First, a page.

Lincoln (2012) – 4/5

lincoln

Long, well crafted, but somewhat dry film with some fine performances and a plot that focuses more on the political hand-wringing Lincoln and his administration had to go through in their effort to abolish slavery than anything exciting or action packed. The whole movie is mostly made up of politicians giving big speeches and arguing and otherwise trying to persuade one another of this or that or the other thing, or a happy mix of all three. It’s not the most engaging thing to watch for two and a half hours, but it has its moments. And it’s Spielberg so you know you’re in good hands, usually. Still, not exactly what I was expecting.

The film does take a while to get into, about an hour actually, and I did almost fall asleep a few times in the process, but that may have been more to do with general exhaustion on my part than anything the movie failed to do for me. It’s also somewhat confusing at first as a lot of the dialogue is not only dense politically, but crafted in that fancy mid 19th century borderline Shakespeare speak most people love to spend their free time deciphering. But whatever; I understand it’s a political period piece and it’s not supposed to be as straightforward as your average everyday movie. And the thing is ambitious and, considering its success, groundbreaking in a way given that it still manages to be somewhat interesting despite its lack of “standard” action. Spielberg was trying something new here: a big, epic, mainstream historical film where the brunt of the action is more verbal than physical. The plot progresses as people are convinced, extorted, threatened, or bargained with; in other words, it progresses as minds are changed. And that’s very rare to see in a big budget mainstream film, let alone one from Spielberg.

The acting, of course, is good to great, with Daniel Day-Lewis, yes, giving a fantastic performance. The man is a chameleon, what can I say? His voice, his mannerisms, all extremely convincing, especially the voice. How in the hell does he do that? The man has a natural British accent for crying out loud, yet you’d be hard pressed to tell he was anything other than a full blooded American from watching him here. He’s strong and powerful, yet surprisingly restrained. There’s not an ounce of fat in this performance, nothing over the top or excessive like there was in “There Will Be Blood.” Sally Field is also really good, probably the best I’ve ever seen her in anything. She never struck me as being a particularly strong actress, but here, she’s really quite something. Tommy Lee Jones too, man, especially in the later half of the film. Some fine actors really firing on all cylinders. Joseph Gordon-Levitt, though, really doesn’t belong here. He’s in way over his head and utterly unbelievable in almost every scene he’s in, especially when opposite Day-Lewis. He does **SPOILERS** get slapped around a bit by Day-Lewis though, **END SPOILERS** so it’s not a complete loss. But yeah, he stuck out like a sore thumb. Same with James Spader; there was just something off about him here. Must have been all those extra chins.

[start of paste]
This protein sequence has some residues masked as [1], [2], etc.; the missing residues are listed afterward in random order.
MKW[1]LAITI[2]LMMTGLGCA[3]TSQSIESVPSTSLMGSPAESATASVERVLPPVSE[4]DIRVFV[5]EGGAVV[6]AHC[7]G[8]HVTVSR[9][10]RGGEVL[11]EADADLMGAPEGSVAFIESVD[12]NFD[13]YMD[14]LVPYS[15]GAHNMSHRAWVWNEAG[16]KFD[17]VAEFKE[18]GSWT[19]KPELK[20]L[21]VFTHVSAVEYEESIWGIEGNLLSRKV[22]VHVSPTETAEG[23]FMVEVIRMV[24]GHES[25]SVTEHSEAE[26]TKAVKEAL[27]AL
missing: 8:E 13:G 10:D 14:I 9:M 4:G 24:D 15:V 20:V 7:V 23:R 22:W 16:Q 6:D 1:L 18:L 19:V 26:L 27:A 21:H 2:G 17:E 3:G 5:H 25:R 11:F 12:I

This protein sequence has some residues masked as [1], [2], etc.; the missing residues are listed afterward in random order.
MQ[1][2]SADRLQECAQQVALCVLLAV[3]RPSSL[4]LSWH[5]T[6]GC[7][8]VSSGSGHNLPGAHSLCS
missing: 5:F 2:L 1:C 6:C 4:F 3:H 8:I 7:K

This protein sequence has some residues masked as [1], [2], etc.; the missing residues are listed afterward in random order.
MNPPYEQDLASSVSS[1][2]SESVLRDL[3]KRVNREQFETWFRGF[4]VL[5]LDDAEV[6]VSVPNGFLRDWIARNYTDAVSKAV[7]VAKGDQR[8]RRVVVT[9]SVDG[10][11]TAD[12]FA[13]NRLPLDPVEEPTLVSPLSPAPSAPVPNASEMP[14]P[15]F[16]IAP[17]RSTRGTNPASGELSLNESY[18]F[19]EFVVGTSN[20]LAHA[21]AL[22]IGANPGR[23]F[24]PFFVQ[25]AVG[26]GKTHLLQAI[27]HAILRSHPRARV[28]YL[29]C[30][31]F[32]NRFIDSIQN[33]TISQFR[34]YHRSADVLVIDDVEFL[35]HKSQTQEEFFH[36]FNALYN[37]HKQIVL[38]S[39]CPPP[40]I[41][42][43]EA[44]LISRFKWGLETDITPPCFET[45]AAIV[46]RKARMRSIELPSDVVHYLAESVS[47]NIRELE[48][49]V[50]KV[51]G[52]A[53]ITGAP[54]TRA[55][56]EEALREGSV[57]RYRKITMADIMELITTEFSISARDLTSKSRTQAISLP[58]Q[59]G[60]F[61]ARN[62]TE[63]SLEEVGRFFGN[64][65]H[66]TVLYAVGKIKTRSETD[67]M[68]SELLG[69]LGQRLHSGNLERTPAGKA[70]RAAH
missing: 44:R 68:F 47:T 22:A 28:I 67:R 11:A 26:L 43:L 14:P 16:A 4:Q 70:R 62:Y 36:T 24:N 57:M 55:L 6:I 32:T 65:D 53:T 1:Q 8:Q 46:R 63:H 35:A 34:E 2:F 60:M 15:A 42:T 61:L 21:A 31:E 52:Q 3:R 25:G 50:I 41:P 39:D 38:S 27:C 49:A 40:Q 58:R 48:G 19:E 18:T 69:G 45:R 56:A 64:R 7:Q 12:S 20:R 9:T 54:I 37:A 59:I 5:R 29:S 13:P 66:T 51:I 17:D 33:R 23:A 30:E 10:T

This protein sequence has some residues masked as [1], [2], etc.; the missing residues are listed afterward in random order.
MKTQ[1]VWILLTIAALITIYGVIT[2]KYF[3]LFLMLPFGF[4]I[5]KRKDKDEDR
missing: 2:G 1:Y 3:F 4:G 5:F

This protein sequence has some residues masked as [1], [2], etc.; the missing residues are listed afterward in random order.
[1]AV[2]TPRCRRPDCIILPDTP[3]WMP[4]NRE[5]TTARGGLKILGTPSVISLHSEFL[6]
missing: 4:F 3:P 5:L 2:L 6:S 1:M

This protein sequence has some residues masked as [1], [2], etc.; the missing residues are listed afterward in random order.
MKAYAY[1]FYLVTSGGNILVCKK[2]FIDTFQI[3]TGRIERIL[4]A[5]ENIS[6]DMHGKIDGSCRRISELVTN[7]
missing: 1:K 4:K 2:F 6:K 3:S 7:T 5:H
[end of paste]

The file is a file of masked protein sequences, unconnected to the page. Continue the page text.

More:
Overall, decent movie, not for everyone, barely even for me at times. You need to be in a certain mindset before going into it I think, and have some appreciation or interest in history, and even then, it might be a tough watch. The film does get better as it goes along, and features some very good performances, and the cinematography sure is nice to look at. It’s also quite funny at times, even if some of the jokes are occasionally hard to understand given the dialogue. I also thought it odd how all the major black characters in this don’t really look black; it’s almost as though they specifically made sure to choose very light-skinned black actors for fear the audience wouldn’t sympathize with them otherwise, which is quite hypocritical of the film if true. You never know: Hollywood has been known to do such things from time to time. Then again, I could just be seeing racism where none exists.

Anyway, worth a watch, but only if it’s your kind of thing.

 

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